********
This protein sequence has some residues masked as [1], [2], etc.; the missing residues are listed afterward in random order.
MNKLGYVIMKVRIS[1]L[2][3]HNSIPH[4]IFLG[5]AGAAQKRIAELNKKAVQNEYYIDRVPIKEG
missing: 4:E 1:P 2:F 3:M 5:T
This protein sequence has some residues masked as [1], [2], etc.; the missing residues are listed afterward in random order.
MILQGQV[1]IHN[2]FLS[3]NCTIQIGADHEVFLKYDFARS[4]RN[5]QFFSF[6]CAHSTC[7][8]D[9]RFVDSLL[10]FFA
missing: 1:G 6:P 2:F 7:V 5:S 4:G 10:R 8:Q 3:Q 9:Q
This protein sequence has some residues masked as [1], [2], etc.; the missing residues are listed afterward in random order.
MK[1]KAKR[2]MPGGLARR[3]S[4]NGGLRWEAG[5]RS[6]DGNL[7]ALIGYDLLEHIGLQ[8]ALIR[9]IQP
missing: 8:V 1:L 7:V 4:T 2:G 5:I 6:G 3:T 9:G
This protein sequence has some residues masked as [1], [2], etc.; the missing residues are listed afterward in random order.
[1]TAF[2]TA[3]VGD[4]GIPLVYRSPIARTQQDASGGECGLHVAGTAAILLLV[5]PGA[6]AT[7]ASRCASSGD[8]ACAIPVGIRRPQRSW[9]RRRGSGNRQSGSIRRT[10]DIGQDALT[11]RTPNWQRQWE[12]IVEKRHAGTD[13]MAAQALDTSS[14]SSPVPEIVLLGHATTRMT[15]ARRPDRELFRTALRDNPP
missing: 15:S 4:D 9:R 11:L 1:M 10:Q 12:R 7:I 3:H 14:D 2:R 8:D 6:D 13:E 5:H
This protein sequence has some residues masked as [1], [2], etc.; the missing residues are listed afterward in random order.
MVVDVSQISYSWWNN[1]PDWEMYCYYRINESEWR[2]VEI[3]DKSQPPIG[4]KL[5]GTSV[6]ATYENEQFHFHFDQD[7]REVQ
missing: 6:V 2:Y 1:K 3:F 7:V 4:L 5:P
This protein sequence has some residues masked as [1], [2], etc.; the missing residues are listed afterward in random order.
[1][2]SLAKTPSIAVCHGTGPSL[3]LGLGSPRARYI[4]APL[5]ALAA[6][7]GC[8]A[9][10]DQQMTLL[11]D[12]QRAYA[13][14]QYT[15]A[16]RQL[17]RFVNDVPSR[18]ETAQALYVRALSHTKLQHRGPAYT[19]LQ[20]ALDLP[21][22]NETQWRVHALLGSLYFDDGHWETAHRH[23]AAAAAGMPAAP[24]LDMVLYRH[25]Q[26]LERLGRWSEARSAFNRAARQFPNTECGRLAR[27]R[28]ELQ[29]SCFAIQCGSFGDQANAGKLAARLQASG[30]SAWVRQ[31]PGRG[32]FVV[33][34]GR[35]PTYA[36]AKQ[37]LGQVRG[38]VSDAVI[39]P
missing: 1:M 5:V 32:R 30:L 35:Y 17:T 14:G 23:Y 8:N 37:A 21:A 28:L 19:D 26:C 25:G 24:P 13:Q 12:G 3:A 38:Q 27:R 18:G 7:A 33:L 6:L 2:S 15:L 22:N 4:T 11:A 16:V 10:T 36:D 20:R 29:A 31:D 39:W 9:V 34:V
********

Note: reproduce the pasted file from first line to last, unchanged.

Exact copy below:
This protein sequence has some residues masked as [1], [2], etc.; the missing residues are listed afterward in random order.
MNKLGYVIMKVRIS[1]L[2][3]HNSIPH[4]IFLG[5]AGAAQKRIAELNKKAVQNEYYIDRVPIKEG
missing: 4:E 1:P 2:F 3:M 5:T
This protein sequence has some residues masked as [1], [2], etc.; the missing residues are listed afterward in random order.
MILQGQV[1]IHN[2]FLS[3]NCTIQIGADHEVFLKYDFARS[4]RN[5]QFFSF[6]CAHSTC[7][8]D[9]RFVDSLL[10]FFA
missing: 1:G 6:P 2:F 7:V 5:S 4:G 10:R 8:Q 3:Q 9:Q
This protein sequence has some residues masked as [1], [2], etc.; the missing residues are listed afterward in random order.
MK[1]KAKR[2]MPGGLARR[3]S[4]NGGLRWEAG[5]RS[6]DGNL[7]ALIGYDLLEHIGLQ[8]ALIR[9]IQP
missing: 8:V 1:L 7:V 4:T 2:G 5:I 6:G 3:T 9:G
This protein sequence has some residues masked as [1], [2], etc.; the missing residues are listed afterward in random order.
[1]TAF[2]TA[3]VGD[4]GIPLVYRSPIARTQQDASGGECGLHVAGTAAILLLV[5]PGA[6]AT[7]ASRCASSGD[8]ACAIPVGIRRPQRSW[9]RRRGSGNRQSGSIRRT[10]DIGQDALT[11]RTPNWQRQWE[12]IVEKRHAGTD[13]MAAQALDTSS[14]SSPVPEIVLLGHATTRMT[15]ARRPDRELFRTALRDNPP
missing: 15:S 4:D 9:R 11:L 1:M 10:Q 12:R 7:I 3:H 14:D 2:R 8:D 6:D 13:E 5:H
This protein sequence has some residues masked as [1], [2], etc.; the missing residues are listed afterward in random order.
MVVDVSQISYSWWNN[1]PDWEMYCYYRINESEWR[2]VEI[3]DKSQPPIG[4]KL[5]GTSV[6]ATYENEQFHFHFDQD[7]REVQ
missing: 6:V 2:Y 1:K 3:F 7:V 4:L 5:P
This protein sequence has some residues masked as [1], [2], etc.; the missing residues are listed afterward in random order.
[1][2]SLAKTPSIAVCHGTGPSL[3]LGLGSPRARYI[4]APL[5]ALAA[6][7]GC[8]A[9][10]DQQMTLL[11]D[12]QRAYA[13][14]QYT[15]A[16]RQL[17]RFVNDVPSR[18]ETAQALYVRALSHTKLQHRGPAYT[19]LQ[20]ALDLP[21][22]NETQWRVHALLGSLYFDDGHWETAHRH[23]AAAAAGMPAAP[24]LDMVLYRH[25]Q[26]LERLGRWSEARSAFNRAARQFPNTECGRLAR[27]R[28]ELQ[29]SCFAIQCGSFGDQANAGKLAARLQASG[30]SAWVRQ[31]PGRG[32]FVV[33][34]GR[35]PTYA[36]AKQ[37]LGQVRG[38]VSDAVI[39]P
missing: 1:M 5:V 32:R 30:L 35:Y 17:T 14:G 23:Y 8:N 37:A 21:A 28:L 19:D 26:C 25:G 24:P 13:Q 12:G 3:A 38:Q 27:R 18:G 7:A 33:L 6:L 2:S 15:L 22:N 4:T 11:A 16:V 10:T 36:D 20:R 29:A 31:D 39:W 9:V 34:V